Remarks by H.E. Ambassador Yasuhisa Kawamura Deputy Permanent Representative of Japan to the United Nations At the Briefing on the Situation in the Democratic Republic of the Congo (Sanctions)

Thank you, Mr. President.

I would first like to extend my thanks to Egypt in its capacity as Chair of the 1533 Sanctions Committee.  Japan appreciates your leadership and proactive engagement, including with regional states and organizations.

We join our colleagues in welcoming the final report of the Group of Experts, whose tireless efforts have been vital to the Committee’s work.  This informative report will play an important role in reviewing and shaping the DRC sanctions regime going forward.  

We especially appreciate the dedication of the Group of Experts despite the extremely challenging circumstances following the deaths of two of their colleagues, Zaida Catalán and Michael Sharp. 
Zaida and Michael’s professional and insightful work made strong contributions to the work of the Group of Experts. Japan would like to once again pay tribute to Zaida and Michael, and to extend its deepest condolences to their families, some of whom are here today.  
We continue to believe in the importance of a prompt and thorough investigation to bring the perpetrators of these killings to justice, as noted in the Council’s recent presidential statement. We call on the Secretary-General, in his capacity, to establish a follow-on special investigation without delay. We must avoid any recurrence of this type of tragedy in the future. Ensuring the security of experts working for the Sanctions Committees is indispensable for sanctions regimes.  

Now, let me underscore one point.  The DRC today stands at a critical juncture, with profound and interlinked political and security concerns.  We reiterate to the Government of the DRC the importance of holding peaceful and credible elections leading to a democratic transfer of power by the end of this year, in line with the 31 December political agreement.  
We are also deeply alarmed by the deterioration of the situation in Kasai and the persistence of insecurity in eastern DRC, including grave human rights violations and inter-communal violence.  The political leaders of the DRC must urgently address these concerns.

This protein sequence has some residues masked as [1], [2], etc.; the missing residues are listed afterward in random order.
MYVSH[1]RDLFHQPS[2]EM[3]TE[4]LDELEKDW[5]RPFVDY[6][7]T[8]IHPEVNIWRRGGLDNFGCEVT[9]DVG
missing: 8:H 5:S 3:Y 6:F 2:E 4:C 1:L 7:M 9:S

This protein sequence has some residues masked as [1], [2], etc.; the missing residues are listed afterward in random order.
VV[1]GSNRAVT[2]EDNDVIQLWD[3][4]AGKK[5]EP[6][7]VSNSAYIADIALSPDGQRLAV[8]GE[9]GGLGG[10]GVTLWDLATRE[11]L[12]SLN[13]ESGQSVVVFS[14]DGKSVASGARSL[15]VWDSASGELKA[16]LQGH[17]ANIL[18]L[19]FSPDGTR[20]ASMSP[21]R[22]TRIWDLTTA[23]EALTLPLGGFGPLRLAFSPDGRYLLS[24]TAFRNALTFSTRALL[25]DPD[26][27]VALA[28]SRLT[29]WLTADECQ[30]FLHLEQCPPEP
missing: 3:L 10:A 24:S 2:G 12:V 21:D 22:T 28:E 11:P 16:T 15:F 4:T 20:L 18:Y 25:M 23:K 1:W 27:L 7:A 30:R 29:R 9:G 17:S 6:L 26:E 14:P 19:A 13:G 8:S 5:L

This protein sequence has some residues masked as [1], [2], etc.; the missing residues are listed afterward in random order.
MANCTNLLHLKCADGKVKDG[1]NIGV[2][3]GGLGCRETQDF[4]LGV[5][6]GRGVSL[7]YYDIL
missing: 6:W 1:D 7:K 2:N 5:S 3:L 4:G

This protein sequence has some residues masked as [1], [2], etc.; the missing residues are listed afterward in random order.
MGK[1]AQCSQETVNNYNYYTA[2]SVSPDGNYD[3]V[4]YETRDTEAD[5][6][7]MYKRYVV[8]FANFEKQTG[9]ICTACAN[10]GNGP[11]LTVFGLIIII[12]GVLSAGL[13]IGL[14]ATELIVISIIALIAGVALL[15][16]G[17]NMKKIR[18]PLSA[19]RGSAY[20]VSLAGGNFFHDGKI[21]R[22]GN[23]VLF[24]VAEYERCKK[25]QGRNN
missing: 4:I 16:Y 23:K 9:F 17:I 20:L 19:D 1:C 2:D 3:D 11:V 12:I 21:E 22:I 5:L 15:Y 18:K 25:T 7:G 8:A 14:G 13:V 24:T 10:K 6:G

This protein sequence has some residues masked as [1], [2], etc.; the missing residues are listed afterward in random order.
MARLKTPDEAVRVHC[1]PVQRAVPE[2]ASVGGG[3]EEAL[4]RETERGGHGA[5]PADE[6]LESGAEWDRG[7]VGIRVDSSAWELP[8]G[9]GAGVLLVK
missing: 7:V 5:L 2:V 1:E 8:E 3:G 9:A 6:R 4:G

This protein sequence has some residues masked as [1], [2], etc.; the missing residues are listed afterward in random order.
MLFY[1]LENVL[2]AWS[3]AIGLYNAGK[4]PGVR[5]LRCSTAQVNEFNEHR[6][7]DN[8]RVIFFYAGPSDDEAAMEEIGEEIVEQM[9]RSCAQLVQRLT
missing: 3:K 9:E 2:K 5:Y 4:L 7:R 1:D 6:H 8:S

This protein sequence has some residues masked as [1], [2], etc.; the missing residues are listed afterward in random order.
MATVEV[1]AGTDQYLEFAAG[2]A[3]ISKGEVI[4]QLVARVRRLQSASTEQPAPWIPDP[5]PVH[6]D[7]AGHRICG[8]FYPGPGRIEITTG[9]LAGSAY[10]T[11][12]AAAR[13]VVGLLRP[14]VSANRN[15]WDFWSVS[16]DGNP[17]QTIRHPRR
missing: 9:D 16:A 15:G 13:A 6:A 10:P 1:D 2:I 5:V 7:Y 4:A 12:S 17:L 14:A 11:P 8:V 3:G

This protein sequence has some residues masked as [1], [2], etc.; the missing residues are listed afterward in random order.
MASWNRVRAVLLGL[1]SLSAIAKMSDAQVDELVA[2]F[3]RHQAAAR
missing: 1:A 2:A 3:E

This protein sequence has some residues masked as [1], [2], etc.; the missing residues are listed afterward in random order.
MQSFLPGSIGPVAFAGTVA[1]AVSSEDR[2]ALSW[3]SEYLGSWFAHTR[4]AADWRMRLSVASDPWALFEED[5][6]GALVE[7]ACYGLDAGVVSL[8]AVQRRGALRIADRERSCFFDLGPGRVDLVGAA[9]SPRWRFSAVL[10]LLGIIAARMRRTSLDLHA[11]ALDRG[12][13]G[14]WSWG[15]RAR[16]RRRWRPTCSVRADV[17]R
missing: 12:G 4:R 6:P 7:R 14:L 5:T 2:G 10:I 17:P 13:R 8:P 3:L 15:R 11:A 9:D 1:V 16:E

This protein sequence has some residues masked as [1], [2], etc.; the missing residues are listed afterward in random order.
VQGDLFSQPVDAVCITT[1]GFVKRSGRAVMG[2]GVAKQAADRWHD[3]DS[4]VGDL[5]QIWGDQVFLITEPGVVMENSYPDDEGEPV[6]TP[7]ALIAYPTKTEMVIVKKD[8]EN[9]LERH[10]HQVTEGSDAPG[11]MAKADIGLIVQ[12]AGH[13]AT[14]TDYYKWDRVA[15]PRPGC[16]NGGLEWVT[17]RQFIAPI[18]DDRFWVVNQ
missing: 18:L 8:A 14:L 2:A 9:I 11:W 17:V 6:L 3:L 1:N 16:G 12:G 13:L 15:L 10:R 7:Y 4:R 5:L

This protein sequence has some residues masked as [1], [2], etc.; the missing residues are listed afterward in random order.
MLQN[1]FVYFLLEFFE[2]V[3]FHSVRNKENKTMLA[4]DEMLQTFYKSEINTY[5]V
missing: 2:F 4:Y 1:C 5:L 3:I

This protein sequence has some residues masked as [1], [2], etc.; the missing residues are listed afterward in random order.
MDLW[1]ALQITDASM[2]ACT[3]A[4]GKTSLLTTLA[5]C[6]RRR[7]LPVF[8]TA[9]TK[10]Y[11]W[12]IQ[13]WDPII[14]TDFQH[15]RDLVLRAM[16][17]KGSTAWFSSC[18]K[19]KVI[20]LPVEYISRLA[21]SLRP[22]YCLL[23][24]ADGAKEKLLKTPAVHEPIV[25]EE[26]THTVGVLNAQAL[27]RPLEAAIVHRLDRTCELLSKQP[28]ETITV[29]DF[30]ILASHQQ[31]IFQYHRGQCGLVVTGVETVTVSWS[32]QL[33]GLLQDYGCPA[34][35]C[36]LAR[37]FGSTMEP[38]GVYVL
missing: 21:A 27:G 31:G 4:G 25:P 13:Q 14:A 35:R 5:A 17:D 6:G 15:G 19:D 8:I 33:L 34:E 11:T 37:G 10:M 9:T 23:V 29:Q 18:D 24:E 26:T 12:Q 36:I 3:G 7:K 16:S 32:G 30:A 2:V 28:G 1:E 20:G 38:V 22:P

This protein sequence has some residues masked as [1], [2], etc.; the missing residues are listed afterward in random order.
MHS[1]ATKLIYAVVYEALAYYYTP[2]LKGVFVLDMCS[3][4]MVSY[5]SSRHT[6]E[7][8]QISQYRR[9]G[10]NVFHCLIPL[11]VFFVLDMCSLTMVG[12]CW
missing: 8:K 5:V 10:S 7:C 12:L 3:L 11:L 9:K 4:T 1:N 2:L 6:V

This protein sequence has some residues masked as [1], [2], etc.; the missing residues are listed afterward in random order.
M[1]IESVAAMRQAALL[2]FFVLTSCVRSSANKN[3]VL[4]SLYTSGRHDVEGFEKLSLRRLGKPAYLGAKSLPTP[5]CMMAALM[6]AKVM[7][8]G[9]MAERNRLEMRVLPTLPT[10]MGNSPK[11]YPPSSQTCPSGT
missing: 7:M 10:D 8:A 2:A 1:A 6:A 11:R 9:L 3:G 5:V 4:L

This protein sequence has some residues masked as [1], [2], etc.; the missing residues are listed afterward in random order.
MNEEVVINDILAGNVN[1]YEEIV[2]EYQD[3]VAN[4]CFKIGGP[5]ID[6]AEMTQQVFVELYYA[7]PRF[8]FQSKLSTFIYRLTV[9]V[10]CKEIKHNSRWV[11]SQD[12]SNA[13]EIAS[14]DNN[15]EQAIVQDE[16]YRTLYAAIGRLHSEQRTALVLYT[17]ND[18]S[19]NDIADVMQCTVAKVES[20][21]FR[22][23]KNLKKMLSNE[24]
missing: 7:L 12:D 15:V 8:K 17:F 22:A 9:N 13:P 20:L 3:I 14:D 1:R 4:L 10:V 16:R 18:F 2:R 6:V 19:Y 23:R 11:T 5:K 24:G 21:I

As Japan stated during the Security Council briefing on UN sanctions two weeks ago, sanctions are not tools for punishment, but rather a means to support national efforts to maintain and consolidate peace and stability.  
Given the political challenges and worsening security situation in the DRC, sanctions have a particularly important role to play in helping end, deter and mitigate violence.  The full and faithful implementation of the sanctions regime, including the previous recommendations made by the Group of Experts, is in the interest of all stakeholders in the DRC as well as the international community, including regional States.  
Fourteen years after the establishment of the sanctions regime in the DRC, we still struggle with the lack of implementation today. 
It is thus necessary for the Committee to revitalize the engagement of all stakeholders and continue working on concrete measures to better ensure compliance and efficiency. 
In this connection, we call on the DRC and other relevant countries for continued and enhanced cooperation with the Committee and the Group of Experts.  

The political and security situation in the DRC is growing increasingly volatile as the deadline for elections by the end of 2017 approaches.  This could also have a deep impact on the entire Great Lakes region.  Japan is confident that the Security Council will continue to follow the situation in the DRC and region closely.  We will remain ready to act promptly if necessary.  

I thank you, Mr. President.